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Volume 32 - Page 145 of 246 Index | Zoom | |
Mystery, Marriage and Manifestation.
pp. 24, 25
We do not meet with any further mention of the word "mystery" in Ephesians until
nearly the close of the fifth chapter, when we are well into the great practical outworking
of truth, and the high and heavenly calling is shown to have relationship with every phase
of human life.
Instead of the high spirituality of this calling finding its expression in celibate lives, in
the quiet of the cloister, in aesthetic neglect of the body, we find the Apostle speaking in
the highest terms of the relationship of husband and wife, likening the mutual love and
submission of the one to the other to the love of Christ for the Church and the submission
of the Church to the Lord. Instead of saying "So ought men to turn away from such
mundane things as the love of wife and home", the Apostle says: "So ought men to love
their wives as their own bodies" (Eph. 5: 28). Pursuing his argument, he quotes the
words of Moses recorded in Genesis in reference to the marriage of Adam and Eve. "For
this cause shall a man leave his father and mother, and shall be joined unto his wife, and
they shall be one flesh" (Eph. 5: 31).
It is evident that the revelation of the mystery made no alteration in the revealed will
of God regarding the importance of marriage, and it certainly sets aside the ordinances of
the law of Moses, which were permitted because of the hardness of men's hearts, but, as
the Saviour Himself said, "From the beginning it was not so", and He supplements the
quotation from Gen. 2: 24 with the words:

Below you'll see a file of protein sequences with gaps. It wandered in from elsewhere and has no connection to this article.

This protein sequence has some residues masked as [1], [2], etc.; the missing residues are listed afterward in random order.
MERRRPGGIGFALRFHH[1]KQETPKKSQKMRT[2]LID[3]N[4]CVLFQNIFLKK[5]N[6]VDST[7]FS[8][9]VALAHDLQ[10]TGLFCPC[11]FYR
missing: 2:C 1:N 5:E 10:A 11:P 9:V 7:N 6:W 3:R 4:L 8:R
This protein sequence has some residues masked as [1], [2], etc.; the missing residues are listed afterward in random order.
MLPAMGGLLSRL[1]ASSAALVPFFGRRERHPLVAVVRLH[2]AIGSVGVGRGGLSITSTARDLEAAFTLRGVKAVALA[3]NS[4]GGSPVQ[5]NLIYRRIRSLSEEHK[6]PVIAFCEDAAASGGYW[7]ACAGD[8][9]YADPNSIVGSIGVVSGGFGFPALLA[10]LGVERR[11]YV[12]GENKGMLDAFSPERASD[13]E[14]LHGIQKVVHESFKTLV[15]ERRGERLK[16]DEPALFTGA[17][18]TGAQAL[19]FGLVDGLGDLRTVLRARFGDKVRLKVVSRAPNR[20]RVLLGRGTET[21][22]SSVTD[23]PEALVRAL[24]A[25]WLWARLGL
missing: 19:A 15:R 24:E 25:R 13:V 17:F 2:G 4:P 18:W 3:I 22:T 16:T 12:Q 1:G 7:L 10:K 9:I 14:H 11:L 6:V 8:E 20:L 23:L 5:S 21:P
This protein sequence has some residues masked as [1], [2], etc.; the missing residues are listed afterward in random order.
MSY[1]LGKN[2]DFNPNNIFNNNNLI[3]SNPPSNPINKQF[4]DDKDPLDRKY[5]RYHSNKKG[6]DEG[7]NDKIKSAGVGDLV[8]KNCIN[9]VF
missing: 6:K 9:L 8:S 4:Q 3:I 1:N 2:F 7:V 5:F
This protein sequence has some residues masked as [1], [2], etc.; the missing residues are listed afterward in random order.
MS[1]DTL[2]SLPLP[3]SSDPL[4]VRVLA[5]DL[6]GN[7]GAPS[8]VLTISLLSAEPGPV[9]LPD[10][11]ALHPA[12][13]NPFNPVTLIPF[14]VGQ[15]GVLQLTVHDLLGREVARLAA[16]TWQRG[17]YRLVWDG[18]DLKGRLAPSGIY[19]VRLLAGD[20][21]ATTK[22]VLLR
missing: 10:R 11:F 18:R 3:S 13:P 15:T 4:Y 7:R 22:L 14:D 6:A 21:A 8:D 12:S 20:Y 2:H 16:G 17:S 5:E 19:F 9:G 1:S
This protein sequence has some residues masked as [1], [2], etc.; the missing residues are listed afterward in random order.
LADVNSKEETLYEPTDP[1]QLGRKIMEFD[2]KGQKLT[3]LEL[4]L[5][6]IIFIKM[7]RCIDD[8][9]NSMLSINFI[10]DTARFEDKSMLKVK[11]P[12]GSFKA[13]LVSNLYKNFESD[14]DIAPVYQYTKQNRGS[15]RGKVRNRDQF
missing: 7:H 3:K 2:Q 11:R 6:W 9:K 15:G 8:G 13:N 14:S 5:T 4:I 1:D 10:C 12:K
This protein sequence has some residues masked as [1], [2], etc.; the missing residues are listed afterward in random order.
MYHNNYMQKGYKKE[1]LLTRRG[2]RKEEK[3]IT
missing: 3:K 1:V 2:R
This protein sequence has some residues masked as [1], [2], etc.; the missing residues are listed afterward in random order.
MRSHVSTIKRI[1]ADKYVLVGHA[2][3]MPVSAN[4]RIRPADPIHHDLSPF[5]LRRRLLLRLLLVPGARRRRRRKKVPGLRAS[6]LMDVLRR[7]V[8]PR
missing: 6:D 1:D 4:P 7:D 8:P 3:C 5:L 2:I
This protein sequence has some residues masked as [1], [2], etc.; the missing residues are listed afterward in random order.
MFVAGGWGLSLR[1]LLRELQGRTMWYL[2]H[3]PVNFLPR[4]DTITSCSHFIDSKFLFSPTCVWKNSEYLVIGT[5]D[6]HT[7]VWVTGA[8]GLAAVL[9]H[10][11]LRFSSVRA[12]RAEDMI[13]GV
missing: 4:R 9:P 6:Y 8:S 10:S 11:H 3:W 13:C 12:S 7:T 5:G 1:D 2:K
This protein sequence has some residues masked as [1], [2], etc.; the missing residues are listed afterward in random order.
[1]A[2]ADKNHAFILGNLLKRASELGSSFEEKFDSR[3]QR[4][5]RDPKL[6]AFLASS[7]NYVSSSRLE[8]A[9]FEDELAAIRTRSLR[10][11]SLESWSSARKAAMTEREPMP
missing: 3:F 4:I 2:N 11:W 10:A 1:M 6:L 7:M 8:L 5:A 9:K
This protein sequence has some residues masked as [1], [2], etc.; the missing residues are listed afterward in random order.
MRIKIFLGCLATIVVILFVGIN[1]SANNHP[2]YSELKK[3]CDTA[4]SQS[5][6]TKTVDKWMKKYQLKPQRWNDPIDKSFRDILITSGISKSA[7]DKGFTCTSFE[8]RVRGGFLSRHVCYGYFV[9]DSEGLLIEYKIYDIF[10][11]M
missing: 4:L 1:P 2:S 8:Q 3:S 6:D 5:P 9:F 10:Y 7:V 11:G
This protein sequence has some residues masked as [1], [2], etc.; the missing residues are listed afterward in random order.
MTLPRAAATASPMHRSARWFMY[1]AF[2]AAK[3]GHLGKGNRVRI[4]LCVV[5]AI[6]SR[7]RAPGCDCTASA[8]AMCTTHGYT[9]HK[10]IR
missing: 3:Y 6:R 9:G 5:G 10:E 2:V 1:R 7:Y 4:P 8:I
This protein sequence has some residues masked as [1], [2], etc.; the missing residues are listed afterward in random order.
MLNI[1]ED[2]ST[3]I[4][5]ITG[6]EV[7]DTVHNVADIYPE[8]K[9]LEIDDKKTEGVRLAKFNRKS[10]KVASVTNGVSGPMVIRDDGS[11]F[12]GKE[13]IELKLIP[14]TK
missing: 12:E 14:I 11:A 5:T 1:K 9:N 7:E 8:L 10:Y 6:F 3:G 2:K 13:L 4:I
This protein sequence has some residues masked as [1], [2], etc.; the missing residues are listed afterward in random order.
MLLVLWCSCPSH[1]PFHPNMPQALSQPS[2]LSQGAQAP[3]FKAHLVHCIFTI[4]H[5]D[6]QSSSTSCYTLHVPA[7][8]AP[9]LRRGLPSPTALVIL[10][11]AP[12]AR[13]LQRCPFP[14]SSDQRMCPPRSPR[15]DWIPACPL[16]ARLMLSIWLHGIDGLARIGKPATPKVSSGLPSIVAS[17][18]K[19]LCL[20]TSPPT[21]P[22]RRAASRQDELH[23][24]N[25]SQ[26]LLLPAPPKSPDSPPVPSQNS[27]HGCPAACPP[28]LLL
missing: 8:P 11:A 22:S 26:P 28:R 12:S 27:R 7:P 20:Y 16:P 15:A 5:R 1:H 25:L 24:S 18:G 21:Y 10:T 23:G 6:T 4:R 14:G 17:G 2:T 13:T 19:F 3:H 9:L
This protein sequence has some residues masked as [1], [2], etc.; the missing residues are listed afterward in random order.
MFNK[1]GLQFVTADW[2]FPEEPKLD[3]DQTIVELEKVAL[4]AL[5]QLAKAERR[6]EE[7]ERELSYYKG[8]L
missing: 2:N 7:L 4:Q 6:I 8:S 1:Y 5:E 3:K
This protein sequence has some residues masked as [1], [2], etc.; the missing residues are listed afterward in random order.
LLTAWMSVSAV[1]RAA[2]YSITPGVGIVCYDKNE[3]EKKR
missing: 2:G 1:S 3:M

"Wherefore they are no more twain, but one flesh. What therefore God hath joined
together, let not man put asunder" (Matt. 19: 6).
Viewing marriage in such a light, the Apostle says, "This is a great mystery", and then
turns to the relationship of Christ and the Church, saying "But" (a disjunctive, showing
that the great mystery that he has in view is not the mystery of marriage, but the blessed
union which such foreshadows), "I am speaking concerning Christ and the Church".
However, lest any should think that by thus turning from the lesser unity to the greater,
the Apostle in any sense undervalued marriage, he safeguards his meaning by coming
back to the original theme, saying:
"Nevertheless let every one of you in particular so love his wife even as himself; and
to the wife (I speak) with the object that she may reverence her husband" (Eph. 5: 33).
It must be abundantly clear that, in the matter of the manifestation of the mystery in
the practical sphere, the Apostle has placed signal honour upon the married state. We
know some children of God, who, out of a mistaken idea of sanctity and an
undispensational view of I Cor. 7:, have urged that the superior spiritual standard is the
celibate life. In I Cor. 7: the Apostle gave his advice "for the present distress"
(verse 26). This not only dealt with the question of marriage, but with those that weep,